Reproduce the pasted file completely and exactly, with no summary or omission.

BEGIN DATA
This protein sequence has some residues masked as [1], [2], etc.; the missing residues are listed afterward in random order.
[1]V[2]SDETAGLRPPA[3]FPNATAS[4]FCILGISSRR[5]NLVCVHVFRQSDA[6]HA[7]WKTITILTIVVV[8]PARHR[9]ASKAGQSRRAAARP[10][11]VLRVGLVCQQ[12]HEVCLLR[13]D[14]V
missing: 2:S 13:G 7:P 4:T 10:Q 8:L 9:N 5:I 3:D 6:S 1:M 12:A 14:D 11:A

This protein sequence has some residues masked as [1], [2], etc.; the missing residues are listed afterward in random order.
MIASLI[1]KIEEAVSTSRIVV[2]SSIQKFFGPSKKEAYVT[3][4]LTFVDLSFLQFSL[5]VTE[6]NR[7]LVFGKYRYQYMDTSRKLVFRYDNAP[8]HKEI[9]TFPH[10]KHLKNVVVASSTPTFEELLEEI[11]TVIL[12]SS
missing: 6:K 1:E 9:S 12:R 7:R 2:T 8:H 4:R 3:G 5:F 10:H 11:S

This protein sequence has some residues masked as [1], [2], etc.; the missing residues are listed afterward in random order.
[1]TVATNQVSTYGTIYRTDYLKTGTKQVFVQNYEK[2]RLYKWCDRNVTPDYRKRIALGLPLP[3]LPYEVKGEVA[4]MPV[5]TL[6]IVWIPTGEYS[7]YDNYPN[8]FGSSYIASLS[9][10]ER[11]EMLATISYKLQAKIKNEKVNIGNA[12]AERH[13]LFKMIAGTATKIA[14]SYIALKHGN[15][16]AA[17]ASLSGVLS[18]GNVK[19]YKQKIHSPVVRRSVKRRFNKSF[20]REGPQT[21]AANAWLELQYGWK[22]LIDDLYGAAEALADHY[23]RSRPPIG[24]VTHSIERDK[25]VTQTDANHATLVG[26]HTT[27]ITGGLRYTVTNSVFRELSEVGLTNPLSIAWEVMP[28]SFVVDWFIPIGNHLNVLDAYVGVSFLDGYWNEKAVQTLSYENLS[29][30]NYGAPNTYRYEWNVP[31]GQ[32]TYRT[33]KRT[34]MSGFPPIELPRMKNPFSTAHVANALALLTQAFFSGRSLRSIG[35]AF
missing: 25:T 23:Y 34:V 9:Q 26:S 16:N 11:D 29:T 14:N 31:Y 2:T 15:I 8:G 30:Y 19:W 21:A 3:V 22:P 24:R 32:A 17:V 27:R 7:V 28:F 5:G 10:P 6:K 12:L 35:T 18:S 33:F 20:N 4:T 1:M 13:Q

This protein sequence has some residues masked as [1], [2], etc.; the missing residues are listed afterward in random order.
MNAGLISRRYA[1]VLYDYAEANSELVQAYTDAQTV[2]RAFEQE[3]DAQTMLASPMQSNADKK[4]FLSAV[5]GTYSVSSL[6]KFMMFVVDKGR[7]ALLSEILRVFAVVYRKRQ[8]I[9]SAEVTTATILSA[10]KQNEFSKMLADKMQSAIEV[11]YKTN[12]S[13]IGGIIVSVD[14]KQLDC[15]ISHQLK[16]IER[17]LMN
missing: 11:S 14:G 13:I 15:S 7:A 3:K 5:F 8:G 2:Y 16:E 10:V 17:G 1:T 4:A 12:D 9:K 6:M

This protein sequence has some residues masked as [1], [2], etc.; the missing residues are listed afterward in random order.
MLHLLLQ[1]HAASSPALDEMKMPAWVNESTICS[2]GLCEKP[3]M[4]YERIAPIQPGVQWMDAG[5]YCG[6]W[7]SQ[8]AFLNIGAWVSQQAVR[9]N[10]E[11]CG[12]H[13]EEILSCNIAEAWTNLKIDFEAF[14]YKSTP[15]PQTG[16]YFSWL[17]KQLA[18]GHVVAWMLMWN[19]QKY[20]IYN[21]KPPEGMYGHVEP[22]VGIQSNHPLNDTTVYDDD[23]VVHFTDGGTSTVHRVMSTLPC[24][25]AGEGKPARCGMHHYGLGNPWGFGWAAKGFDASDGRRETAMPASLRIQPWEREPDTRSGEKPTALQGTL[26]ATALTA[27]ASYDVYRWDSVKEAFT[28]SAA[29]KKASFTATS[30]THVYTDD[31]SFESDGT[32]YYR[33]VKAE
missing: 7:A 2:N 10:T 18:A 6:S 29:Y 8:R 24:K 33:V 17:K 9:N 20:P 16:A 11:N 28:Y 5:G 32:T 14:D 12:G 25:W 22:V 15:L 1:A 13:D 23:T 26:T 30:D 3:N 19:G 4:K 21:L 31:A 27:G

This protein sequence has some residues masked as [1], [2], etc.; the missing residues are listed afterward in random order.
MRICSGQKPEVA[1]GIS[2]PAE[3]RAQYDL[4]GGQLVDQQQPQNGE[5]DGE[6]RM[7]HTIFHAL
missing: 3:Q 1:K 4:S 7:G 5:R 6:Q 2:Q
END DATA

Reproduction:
This protein sequence has some residues masked as [1], [2], etc.; the missing residues are listed afterward in random order.
[1]V[2]SDETAGLRPPA[3]FPNATAS[4]FCILGISSRR[5]NLVCVHVFRQSDA[6]HA[7]WKTITILTIVVV[8]PARHR[9]ASKAGQSRRAAARP[10][11]VLRVGLVCQQ[12]HEVCLLR[13]D[14]V
missing: 2:S 13:G 7:P 4:T 10:Q 8:L 9:N 5:I 3:D 6:S 1:M 12:A 14:D 11:A

This protein sequence has some residues masked as [1], [2], etc.; the missing residues are listed afterward in random order.
MIASLI[1]KIEEAVSTSRIVV[2]SSIQKFFGPSKKEAYVT[3][4]LTFVDLSFLQFSL[5]VTE[6]NR[7]LVFGKYRYQYMDTSRKLVFRYDNAP[8]HKEI[9]TFPH[10]KHLKNVVVASSTPTFEELLEEI[11]TVIL[12]SS
missing: 6:K 1:E 9:S 12:R 7:R 2:T 8:H 4:R 3:G 5:F 10:H 11:S

This protein sequence has some residues masked as [1], [2], etc.; the missing residues are listed afterward in random order.
[1]TVATNQVSTYGTIYRTDYLKTGTKQVFVQNYEK[2]RLYKWCDRNVTPDYRKRIALGLPLP[3]LPYEVKGEVA[4]MPV[5]TL[6]IVWIPTGEYS[7]YDNYPN[8]FGSSYIASLS[9][10]ER[11]EMLATISYKLQAKIKNEKVNIGNA[12]AERH[13]LFKMIAGTATKIA[14]SYIALKHGN[15][16]AA[17]ASLSGVLS[18]GNVK[19]YKQKIHSPVVRRSVKRRFNKSF[20]REGPQT[21]AANAWLELQYGWK[22]LIDDLYGAAEALADHY[23]RSRPPIG[24]VTHSIERDK[25]VTQTDANHATLVG[26]HTT[27]ITGGLRYTVTNSVFRELSEVGLTNPLSIAWEVMP[28]SFVVDWFIPIGNHLNVLDAYVGVSFLDGYWNEKAVQTLSYENLS[29][30]NYGAPNTYRYEWNVP[31]GQ[32]TYRT[33]KRT[34]MSGFPPIELPRMKNPFSTAHVANALALLTQAFFSGRSLRSIG[35]AF
missing: 25:T 23:Y 34:V 9:Q 26:S 16:N 11:D 29:T 14:N 31:Y 2:T 15:I 8:G 30:Y 19:W 21:A 3:V 22:P 24:R 32:A 17:V 27:R 7:V 28:F 5:G 10:P 6:K 12:L 35:T 18:S 33:F 20:N 4:T 1:M 13:Q

This protein sequence has some residues masked as [1], [2], etc.; the missing residues are listed afterward in random order.
MNAGLISRRYA[1]VLYDYAEANSELVQAYTDAQTV[2]RAFEQE[3]DAQTMLASPMQSNADKK[4]FLSAV[5]GTYSVSSL[6]KFMMFVVDKGR[7]ALLSEILRVFAVVYRKRQ[8]I[9]SAEVTTATILSA[10]KQNEFSKMLADKMQSAIEV[11]YKTN[12]S[13]IGGIIVSVD[14]KQLDC[15]ISHQLK[16]IER[17]LMN
missing: 11:S 14:G 13:I 15:S 7:A 3:K 5:F 8:G 2:Y 16:E 10:V 17:G 1:T 4:A 12:D 9:K 6:M

This protein sequence has some residues masked as [1], [2], etc.; the missing residues are listed afterward in random order.
MLHLLLQ[1]HAASSPALDEMKMPAWVNESTICS[2]GLCEKP[3]M[4]YERIAPIQPGVQWMDAG[5]YCG[6]W[7]SQ[8]AFLNIGAWVSQQAVR[9]N[10]E[11]CG[12]H[13]EEILSCNIAEAWTNLKIDFEAF[14]YKSTP[15]PQTG[16]YFSWL[17]KQLA[18]GHVVAWMLMWN[19]QKY[20]IYN[21]KPPEGMYGHVEP[22]VGIQSNHPLNDTTVYDDD[23]VVHFTDGGTSTVHRVMSTLPC[24][25]AGEGKPARCGMHHYGLGNPWGFGWAAKGFDASDGRRETAMPASLRIQPWEREPDTRSGEKPTALQGTL[26]ATALTA[27]ASYDVYRWDSVKEAFT[28]SAA[29]KKASFTATS[30]THVYTDD[31]SFESDGT[32]YYR[33]VKAE
missing: 7:A 2:N 10:T 18:A 6:S 29:Y 8:R 24:K 33:V 17:K 9:N 20:P 16:A 11:N 28:Y 5:G 32:T 14:D 12:G 25:W 22:V 15:L 1:A 13:D 23:T 26:T 30:D 3:N 19:G 4:K 21:L 31:A 27:G

This protein sequence has some residues masked as [1], [2], etc.; the missing residues are listed afterward in random order.
MRICSGQKPEVA[1]GIS[2]PAE[3]RAQYDL[4]GGQLVDQQQPQNGE[5]DGE[6]RM[7]HTIFHAL
missing: 3:Q 1:K 4:S 7:G 5:R 6:Q 2:Q